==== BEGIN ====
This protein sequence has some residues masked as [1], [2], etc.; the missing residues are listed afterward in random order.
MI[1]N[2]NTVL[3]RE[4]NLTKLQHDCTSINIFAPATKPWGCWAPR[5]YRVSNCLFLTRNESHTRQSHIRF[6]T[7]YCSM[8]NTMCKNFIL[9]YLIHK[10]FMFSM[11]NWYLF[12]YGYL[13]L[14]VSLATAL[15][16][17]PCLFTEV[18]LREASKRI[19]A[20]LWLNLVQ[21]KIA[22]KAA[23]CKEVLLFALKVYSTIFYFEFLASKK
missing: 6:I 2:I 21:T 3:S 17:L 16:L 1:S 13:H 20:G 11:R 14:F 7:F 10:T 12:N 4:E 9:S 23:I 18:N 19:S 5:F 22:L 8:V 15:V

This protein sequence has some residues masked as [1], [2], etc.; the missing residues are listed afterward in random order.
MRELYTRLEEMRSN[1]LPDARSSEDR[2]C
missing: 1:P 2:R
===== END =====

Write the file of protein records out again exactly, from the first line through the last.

This protein sequence has some residues masked as [1], [2], etc.; the missing residues are listed afterward in random order.
MI[1]N[2]NTVL[3]RE[4]NLTKLQHDCTSINIFAPATKPWGCWAPR[5]YRVSNCLFLTRNESHTRQSHIRF[6]T[7]YCSM[8]NTMCKNFIL[9]YLIHK[10]FMFSM[11]NWYLF[12]YGYL[13]L[14]VSLATAL[15][16][17]PCLFTEV[18]LREASKRI[19]A[20]LWLNLVQ[21]KIA[22]KAA[23]CKEVLLFALKVYSTIFYFEFLASKK
missing: 6:I 2:I 21:T 3:S 17:L 16:L 1:S 13:H 20:G 11:R 14:F 7:F 10:T 12:N 4:E 9:S 23:I 18:N 19:S 5:F 22:L 8:V 15:V

This protein sequence has some residues masked as [1], [2], etc.; the missing residues are listed afterward in random order.
MRELYTRLEEMRSN[1]LPDARSSEDR[2]C
missing: 1:P 2:R